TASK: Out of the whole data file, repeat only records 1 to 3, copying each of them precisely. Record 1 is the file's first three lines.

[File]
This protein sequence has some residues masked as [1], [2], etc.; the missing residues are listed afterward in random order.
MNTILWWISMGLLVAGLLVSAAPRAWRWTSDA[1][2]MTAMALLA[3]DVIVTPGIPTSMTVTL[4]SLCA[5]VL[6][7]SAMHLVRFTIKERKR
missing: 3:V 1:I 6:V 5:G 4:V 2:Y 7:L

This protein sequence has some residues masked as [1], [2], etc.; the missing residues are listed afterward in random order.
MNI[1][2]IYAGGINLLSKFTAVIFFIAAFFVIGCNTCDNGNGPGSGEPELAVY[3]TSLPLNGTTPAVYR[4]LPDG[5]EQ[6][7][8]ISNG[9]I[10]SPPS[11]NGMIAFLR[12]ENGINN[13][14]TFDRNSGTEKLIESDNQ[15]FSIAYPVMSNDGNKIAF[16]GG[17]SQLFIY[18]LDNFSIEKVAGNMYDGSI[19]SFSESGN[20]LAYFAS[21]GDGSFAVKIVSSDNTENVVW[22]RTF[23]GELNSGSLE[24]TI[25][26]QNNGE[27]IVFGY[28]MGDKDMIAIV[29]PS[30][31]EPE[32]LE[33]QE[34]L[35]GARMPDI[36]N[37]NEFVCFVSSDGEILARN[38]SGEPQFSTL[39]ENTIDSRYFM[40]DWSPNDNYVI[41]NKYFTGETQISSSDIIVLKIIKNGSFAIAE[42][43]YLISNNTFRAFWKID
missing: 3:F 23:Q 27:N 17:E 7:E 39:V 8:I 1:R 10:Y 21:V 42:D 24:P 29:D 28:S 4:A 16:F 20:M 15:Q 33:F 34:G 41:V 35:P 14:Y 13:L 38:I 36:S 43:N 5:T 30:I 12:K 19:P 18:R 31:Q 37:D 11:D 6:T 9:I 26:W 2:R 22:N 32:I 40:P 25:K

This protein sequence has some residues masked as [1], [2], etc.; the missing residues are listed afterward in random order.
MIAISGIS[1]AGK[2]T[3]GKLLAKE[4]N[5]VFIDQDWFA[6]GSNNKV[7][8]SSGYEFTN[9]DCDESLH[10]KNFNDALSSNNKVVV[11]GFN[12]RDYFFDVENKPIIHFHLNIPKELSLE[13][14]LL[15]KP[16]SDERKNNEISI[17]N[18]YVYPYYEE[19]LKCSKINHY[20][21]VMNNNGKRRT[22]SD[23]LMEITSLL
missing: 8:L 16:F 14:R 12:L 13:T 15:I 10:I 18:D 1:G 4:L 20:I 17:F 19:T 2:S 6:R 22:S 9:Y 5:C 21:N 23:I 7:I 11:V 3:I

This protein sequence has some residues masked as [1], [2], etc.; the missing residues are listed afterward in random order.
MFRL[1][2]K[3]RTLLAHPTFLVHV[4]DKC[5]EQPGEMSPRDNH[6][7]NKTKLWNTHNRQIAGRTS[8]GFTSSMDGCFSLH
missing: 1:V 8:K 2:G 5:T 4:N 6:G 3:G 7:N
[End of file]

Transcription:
This protein sequence has some residues masked as [1], [2], etc.; the missing residues are listed afterward in random order.
MNTILWWISMGLLVAGLLVSAAPRAWRWTSDA[1][2]MTAMALLA[3]DVIVTPGIPTSMTVTL[4]SLCA[5]VL[6][7]SAMHLVRFTIKERKR
missing: 3:V 1:I 6:V 5:G 4:V 2:Y 7:L

This protein sequence has some residues masked as [1], [2], etc.; the missing residues are listed afterward in random order.
MNI[1][2]IYAGGINLLSKFTAVIFFIAAFFVIGCNTCDNGNGPGSGEPELAVY[3]TSLPLNGTTPAVYR[4]LPDG[5]EQ[6][7][8]ISNG[9]I[10]SPPS[11]NGMIAFLR[12]ENGINN[13][14]TFDRNSGTEKLIESDNQ[15]FSIAYPVMSNDGNKIAF[16]GG[17]SQLFIY[18]LDNFSIEKVAGNMYDGSI[19]SFSESGN[20]LAYFAS[21]GDGSFAVKIVSSDNTENVVW[22]RTF[23]GELNSGSLE[24]TI[25][26]QNNGE[27]IVFGY[28]MGDKDMIAIV[29]PS[30][31]EPE[32]LE[33]QE[34]L[35]GARMPDI[36]N[37]NEFVCFVSSDGEILARN[38]SGEPQFSTL[39]ENTIDSRYFM[40]DWSPNDNYVI[41]NKYFTGETQISSSDIIVLKIIKNGSFAIAE[42][43]YLISNNTFRAFWKID
missing: 3:F 23:Q 27:N 17:E 7:E 39:V 8:I 1:R 10:Y 21:V 42:D 24:P 29:D 28:S 4:A 16:F 20:M 15:Q 33:F 34:G 41:V 35:P 14:Y 13:L 38:I 36:S 43:N 5:T 30:I 12:K 19:P 18:R 31:Q 37:D 11:D 6:T 9:I 26:W 2:R 22:N 32:I 40:P 25:K

This protein sequence has some residues masked as [1], [2], etc.; the missing residues are listed afterward in random order.
MIAISGIS[1]AGK[2]T[3]GKLLAKE[4]N[5]VFIDQDWFA[6]GSNNKV[7][8]SSGYEFTN[9]DCDESLH[10]KNFNDALSSNNKVVV[11]GFN[12]RDYFFDVENKPIIHFHLNIPKELSLE[13][14]LL[15]KP[16]SDERKNNEISI[17]N[18]YVYPYYEE[19]LKCSKINHY[20][21]VMNNNGKRRT[22]SD[23]LMEITSLL
missing: 8:L 16:F 14:R 12:L 13:T 15:I 10:I 18:D 1:G 4:L 20:I 17:F 19:T 2:S 6:R 22:S 9:Y 5:C 21:N 23:I 7:I 11:V 3:I